Context behind the need for a Direct Benefit Transfer policy reform
BSc Economics, UCL
A country’s economic growth is not only dependent on natural resources, technology, and capital but also the human resource within the nation (Sun et al., 2018). To improve human resource, development economists focus on the term ‘Human Capital Formation’ and promote skill formation in an individual. This acquired skillset links with the chain reaction, which further takes place: better the skill, higher chances of being employed and being productive, and ultimately contributing to the total GDP of the country. But here, we are going to focus on something which is the first and foremost step to acquiring that skillset: education.
India is a nation where there have been many discussions on the education system. From a compelling debate regarding the caste-based reservation system to highlighting the state of uneducated youth prevailing in India, the education sector requires structural reforms focusing on providing education to all irrespective of the backgrounds of an individual, along with standardizing the system throughout the country.
In this article, I will provide the background literature along with the economic and political context for the requirement of a Direct Benefit Transfer (DBT) system in the Indian education framework. It will explain the loopholes from 2 distinct perspectives, which are:
(a) The Indian Reservation system
(b) Widespread gap between Public and Private sector school education levels
The empirical analysis and modelling of the DBT was presented as a poster in the UCL Explore Econ 2020 conference and would be available in the September Issue of the Economic Tribune magazine.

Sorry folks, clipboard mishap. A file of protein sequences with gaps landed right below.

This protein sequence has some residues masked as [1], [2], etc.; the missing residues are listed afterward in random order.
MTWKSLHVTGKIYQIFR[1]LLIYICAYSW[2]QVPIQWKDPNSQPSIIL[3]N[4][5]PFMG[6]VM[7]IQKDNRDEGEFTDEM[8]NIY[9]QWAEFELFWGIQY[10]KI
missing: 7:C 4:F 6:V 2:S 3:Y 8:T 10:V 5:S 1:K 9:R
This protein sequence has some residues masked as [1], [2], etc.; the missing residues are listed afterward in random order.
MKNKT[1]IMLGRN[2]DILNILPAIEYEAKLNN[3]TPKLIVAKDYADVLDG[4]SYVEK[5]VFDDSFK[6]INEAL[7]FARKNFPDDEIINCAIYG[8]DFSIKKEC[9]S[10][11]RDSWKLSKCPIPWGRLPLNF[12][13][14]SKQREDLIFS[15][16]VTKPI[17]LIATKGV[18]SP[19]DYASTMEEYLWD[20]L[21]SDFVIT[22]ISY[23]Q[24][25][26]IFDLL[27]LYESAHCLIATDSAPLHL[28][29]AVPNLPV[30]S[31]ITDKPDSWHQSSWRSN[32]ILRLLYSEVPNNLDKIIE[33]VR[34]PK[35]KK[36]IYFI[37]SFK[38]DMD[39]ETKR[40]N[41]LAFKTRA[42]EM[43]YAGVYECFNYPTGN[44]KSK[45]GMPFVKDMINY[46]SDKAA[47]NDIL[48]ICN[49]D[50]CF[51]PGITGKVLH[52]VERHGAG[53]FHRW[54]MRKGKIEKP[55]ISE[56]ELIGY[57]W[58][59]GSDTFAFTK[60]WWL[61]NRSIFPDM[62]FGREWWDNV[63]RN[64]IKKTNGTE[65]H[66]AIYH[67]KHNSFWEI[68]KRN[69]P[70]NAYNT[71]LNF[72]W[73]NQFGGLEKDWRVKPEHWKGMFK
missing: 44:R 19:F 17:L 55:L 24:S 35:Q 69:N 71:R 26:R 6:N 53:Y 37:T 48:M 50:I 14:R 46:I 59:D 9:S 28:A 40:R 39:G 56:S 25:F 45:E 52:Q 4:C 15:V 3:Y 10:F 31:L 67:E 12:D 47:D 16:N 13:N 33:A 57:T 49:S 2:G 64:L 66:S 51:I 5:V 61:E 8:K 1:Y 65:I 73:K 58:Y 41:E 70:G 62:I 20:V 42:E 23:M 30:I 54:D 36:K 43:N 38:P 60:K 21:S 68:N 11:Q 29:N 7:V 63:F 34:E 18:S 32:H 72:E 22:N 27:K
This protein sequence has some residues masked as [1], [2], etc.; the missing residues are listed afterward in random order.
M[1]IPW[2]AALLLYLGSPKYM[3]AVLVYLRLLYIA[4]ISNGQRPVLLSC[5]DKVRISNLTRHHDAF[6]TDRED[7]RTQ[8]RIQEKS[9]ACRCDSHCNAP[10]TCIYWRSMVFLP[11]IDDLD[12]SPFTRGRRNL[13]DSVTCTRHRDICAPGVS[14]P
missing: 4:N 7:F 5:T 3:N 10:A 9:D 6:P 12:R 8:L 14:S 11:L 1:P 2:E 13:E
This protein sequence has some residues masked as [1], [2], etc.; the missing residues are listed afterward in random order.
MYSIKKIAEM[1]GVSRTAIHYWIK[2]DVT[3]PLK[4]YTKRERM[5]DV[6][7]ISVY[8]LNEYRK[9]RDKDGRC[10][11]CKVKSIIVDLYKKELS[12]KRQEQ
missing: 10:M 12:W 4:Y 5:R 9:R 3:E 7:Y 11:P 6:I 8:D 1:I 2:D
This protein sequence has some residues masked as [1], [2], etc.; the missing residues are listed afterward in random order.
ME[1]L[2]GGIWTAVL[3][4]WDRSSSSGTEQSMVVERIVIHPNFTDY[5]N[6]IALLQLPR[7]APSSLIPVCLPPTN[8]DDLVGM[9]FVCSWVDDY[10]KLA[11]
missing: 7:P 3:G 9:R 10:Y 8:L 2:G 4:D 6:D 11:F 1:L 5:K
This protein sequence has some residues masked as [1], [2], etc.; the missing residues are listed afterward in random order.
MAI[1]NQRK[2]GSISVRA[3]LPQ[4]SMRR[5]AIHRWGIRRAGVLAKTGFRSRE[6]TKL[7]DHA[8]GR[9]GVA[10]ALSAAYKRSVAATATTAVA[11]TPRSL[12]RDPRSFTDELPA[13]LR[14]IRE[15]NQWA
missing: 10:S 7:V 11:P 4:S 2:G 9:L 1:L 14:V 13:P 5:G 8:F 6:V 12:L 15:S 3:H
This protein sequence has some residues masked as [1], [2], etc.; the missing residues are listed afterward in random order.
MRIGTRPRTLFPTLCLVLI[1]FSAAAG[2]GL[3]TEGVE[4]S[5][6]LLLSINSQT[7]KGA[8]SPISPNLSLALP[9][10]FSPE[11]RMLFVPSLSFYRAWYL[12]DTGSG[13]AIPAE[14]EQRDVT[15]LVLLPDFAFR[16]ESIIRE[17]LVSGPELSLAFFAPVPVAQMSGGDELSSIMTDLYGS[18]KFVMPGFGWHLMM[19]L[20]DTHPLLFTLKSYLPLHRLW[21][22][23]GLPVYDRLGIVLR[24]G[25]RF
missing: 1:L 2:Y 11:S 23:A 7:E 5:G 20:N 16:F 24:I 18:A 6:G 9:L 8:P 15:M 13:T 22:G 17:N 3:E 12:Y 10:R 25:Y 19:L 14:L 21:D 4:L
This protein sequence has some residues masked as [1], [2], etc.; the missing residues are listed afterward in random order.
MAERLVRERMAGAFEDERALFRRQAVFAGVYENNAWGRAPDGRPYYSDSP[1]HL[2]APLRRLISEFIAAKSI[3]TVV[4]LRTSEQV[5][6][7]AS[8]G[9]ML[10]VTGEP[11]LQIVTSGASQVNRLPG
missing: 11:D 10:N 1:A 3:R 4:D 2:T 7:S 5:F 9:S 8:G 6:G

The reservation system - is it really reserved?
Following the ideals of Dr B.R. Ambedkar, who worked extensively to uplift the lower caste people in India back in the 1920s, the Indian Constitution guarantees equality to all in Article 14, 15(1), 16(1), and 16(2). Furthermore, Article 16(4) explicitly states,
“Nothing in this article shall prevent the State from making any provision for the reservation of appointments or posts in favour of any backward class of citizens which, in the opinion of the State, is not adequately represented in the services under the State”
(Constituent Assembly Debates)
Since then, the reservation system is prevalent in India, for the Scheduled Castes (SC), Scheduled Tribes (ST), and Other Backward Classes (OBC). For some background information on the Indian Caste system, these 3 classes have been defined as below:
SC: they are the sub-communities within the framework of the Hindu caste system who have historically faced deprivation and extreme social isolation in India on account of their perceived low status
ST: they are classified as marginalised communities on the basis of geographical isolation
OBC: Those communities that have been historically marginalised in India but do not fall in the list of SC and ST are classified as OBC’s
In central-government-funded higher education institutions, 22.5% of available seats are reserved SC and ST students (7.5% for STs, 15% for SCs). This reservation percentage has been raised to 49.5% by including an additional 27% reservation for OBCs (Sekhri, 2011).